SBC foundation aids missionaries & people in the pew
The foundation added legacy planning five years ago, serving more than 1,400 families, from missionaries to people in all walks of life intent on using their life's financial gains to advance the cause of Christ.
"Helping our missionaries develop estate plans has given us an opportunity to build wonderful relationships," said Warren Peek, the foundation's president.
"We have been blessed by stories of remote villages opening their hearts to God's love," Peek said. "We have been inspired by the tireless devotion our missionaries have as they share the Good News each day to those who are lost. We have been humbled by their generous hearts as they have chosen to give to churches, ministries and faith-based organizations through their own estate plans."
To date, more than $250 million in future gifts will be generated from the 1,400 families' estate plans for missions and ministry.
Online at sbfdn.org, the foundation encourages people to "live like today is our last day," Peek said.
"When you look at a tombstone, there is a birth date, a dash and a date of death," he said. "That dash represents your life. What will that dash mean to others? What choices are you going to make? Will your choices advance God's Kingdom? Each of us has the opportunity to leave a lasting legacy for others to build on."
The transfer of wealth during the next 25 years, by many estimates, will reach $40 trillion, yet in a 2012 LifeWay Research survey, 80 percent of pastors said their church provides no legacy planning resources to its members.
In addition to legacy planning, the foundation's services -- since its founding -- include long- and short-term investment management of nearly $600 million in funds held by SBC entities -- investments that are screened for social appropriateness.
The foundation began in 1947 with $13,000 in investments and $25,000 for its initial operations from the SBC's Cooperative Program.
It began operating without CP funding in October 2013 and is now in the process of repaying its 63 years of SBC support by giving 10 percent of its net revenue back to CP each year.
"We want to be an example for others in giving," Peek said of strengthening CP funding for missions and ministry. "The foundation wants to show our support for the Cooperative Program."
The foundation's services have extended to an array of individuals and their chosen causes, including:
-- One donor in the mid-1960s who created a scholarship fund for individuals from any mountain region in the U.S. attending a Baptist college or seminary. More than 600 scholarships have been awarded from $1.9 million earned in interest over the years from the initial gift.
-- The late Merv Ghoering, a grain and cattle farmer in South Dakota and member of an American Baptist church, whose regard for Southern Baptists grew through the televised preaching of the late Adrian Rogers of Bellevue Baptist Church in Memphis, Tenn., and the defense of the faith on CNN's "Larry King Live" by Southern Baptist Theological Seminary President R. Albert Mohler Jr. Ghoering left $550,000 in his will to Southern Seminary, the Cooperative Program and the Southern Baptist Foundation.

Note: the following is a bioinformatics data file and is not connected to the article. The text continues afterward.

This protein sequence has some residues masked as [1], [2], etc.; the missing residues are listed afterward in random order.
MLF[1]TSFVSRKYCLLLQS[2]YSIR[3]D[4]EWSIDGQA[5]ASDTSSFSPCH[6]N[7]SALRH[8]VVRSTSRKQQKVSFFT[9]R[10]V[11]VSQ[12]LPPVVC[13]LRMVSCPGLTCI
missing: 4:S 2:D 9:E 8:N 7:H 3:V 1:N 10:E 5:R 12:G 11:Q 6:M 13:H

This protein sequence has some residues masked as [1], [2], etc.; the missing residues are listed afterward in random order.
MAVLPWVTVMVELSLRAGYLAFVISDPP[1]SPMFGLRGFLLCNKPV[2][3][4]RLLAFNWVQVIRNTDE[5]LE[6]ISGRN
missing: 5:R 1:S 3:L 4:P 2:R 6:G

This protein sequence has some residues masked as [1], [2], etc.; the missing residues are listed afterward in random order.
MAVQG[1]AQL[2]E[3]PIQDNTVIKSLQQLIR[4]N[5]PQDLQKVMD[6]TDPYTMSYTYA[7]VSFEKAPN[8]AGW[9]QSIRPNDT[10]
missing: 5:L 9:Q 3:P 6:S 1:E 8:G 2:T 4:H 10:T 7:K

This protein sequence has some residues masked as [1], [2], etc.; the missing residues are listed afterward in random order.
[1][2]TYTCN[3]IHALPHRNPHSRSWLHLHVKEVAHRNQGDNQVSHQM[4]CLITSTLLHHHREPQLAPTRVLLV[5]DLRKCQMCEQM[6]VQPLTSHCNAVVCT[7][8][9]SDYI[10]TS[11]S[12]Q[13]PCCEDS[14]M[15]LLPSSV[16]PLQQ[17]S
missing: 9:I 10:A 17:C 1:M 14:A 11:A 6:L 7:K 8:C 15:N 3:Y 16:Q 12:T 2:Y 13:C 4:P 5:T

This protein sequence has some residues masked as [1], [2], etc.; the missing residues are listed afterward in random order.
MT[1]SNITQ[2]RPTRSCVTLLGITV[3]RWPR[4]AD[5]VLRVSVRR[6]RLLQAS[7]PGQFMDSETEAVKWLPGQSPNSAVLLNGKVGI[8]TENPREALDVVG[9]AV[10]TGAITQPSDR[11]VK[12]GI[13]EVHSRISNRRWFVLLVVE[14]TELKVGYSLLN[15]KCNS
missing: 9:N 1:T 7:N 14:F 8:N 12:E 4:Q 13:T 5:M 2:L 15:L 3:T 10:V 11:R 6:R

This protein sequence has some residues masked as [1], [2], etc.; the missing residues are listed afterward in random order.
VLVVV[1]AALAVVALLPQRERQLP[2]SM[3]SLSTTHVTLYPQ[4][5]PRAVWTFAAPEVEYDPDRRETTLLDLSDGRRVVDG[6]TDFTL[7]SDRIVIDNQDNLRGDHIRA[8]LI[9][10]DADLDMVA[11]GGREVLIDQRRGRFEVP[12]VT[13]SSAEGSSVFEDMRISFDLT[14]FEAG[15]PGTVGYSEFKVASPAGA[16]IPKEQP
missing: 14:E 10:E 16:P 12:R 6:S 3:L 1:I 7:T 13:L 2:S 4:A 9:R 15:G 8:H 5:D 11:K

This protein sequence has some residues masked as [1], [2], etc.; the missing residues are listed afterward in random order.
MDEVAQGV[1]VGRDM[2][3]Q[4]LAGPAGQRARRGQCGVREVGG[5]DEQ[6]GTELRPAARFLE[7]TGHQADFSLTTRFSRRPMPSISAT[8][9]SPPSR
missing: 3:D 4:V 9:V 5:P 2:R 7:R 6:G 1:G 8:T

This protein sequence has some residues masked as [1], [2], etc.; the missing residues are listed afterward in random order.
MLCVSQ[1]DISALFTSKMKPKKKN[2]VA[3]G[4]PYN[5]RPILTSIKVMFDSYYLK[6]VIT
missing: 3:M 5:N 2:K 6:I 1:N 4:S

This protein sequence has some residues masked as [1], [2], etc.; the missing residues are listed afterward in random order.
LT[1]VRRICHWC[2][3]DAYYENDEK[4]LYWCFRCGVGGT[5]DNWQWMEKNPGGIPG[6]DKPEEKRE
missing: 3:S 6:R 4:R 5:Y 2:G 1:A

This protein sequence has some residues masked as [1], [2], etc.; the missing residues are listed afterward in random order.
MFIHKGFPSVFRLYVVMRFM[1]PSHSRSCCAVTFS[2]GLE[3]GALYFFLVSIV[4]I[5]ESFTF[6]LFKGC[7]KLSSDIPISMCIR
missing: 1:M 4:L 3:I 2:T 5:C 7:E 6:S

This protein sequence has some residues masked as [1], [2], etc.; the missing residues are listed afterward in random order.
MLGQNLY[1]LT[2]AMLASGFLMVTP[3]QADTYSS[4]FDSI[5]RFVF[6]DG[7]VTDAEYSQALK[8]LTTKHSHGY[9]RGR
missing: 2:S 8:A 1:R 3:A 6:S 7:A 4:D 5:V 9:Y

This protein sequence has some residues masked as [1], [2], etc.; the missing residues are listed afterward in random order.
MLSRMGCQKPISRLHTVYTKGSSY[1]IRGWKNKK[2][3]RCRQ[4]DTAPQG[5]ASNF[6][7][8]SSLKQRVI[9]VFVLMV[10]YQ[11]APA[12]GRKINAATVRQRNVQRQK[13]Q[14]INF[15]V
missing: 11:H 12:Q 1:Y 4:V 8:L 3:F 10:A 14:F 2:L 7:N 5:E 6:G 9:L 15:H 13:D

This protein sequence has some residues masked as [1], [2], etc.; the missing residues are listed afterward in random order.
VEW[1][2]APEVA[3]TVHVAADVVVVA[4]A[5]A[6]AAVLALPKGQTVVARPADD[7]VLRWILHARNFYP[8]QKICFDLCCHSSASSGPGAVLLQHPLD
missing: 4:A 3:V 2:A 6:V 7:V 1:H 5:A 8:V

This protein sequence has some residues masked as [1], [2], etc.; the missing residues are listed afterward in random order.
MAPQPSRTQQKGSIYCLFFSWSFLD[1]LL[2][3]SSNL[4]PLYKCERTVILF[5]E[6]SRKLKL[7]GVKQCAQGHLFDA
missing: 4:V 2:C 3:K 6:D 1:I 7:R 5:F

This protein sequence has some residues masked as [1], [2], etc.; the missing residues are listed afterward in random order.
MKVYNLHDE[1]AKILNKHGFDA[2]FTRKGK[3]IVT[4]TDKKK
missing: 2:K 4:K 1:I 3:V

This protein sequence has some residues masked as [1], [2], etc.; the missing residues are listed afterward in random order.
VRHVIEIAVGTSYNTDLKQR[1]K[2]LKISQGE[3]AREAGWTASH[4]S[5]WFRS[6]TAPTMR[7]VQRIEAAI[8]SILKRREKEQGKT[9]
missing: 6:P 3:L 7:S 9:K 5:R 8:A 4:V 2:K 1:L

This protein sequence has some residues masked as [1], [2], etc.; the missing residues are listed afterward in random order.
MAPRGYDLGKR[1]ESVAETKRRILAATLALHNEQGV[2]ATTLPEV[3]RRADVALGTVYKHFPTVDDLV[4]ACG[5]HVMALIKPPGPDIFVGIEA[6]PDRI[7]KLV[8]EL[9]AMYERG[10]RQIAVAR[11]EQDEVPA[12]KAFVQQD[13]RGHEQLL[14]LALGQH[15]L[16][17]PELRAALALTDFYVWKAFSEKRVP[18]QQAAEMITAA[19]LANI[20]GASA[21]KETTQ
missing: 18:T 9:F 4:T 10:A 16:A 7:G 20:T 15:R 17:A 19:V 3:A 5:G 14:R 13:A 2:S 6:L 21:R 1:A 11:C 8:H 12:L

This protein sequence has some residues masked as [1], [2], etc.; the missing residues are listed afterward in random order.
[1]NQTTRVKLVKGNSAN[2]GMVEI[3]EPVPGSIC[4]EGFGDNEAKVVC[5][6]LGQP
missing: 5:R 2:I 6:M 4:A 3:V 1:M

-- Two $1 bills sent by a disabled adult who wrote, "Please use money where [it's] needed most. Please let me know if you got the money." Peek keeps the 33-year-old's letter in his desk. "This gift is very significant to me as it reminds me of the widow's mite found in Luke 21:1-4," Peek said.
-- The late Earl and Vivian Shoemake who created a $500,000 charitable trust during the 1970s that paid them an income of $1.4 million over the course of 30 years and then provided $1.1 million to Baptist causes upon their death.
The foundation's legacy planning services include:
-- Facilitating outright gifts and other charitable giving strategies to support Baptist causes.
-- Designing comprehensive estate plans, including wills and various types of family-related and charitable trusts, in which individuals can designate a portion of their estate to be left to family members and a portion to be devoted to Christian causes, along with such matters as custody of children and naming of an executor (personal representative).
-- Durable power of attorney designations if a donor becomes incapacitated in handling health care and financial decisions.
-- Charitable gift annuities and charitable trusts through which a couple or an individual can receive income for the rest of their lives, with the remainder donated upon their death to their selected causes.
-- Donor-advised funds that provide a current charitable tax deduction with the ability to distribute gifts from time-to-time over a number of years to ministries recommended by the donor.
The foundation, a subsidiary of the SBC Executive Committee, also has worked with a number of SBC entities and state Baptist foundations on various planning initiatives. Once the legacy decisions are made, donors are ready to take the documents to an attorney for legal filing.
EC President Frank S. Page, as chairman of the foundation's board of directors, sees it as a key part of the SBC, saying, "How I wish that all Southern Baptists were aware of the great ministry of the foundation. It can help a family or individual make an impact for all eternity."
Said Peek, "By partnering with the Southern Baptist Foundation, the world is being changed. Through the services of the foundation, missionaries are being trained and encouraged, students are being educated to share the Gospel, churches are being planted, cities are being transformed, lives are being impacted and forever changed across the world."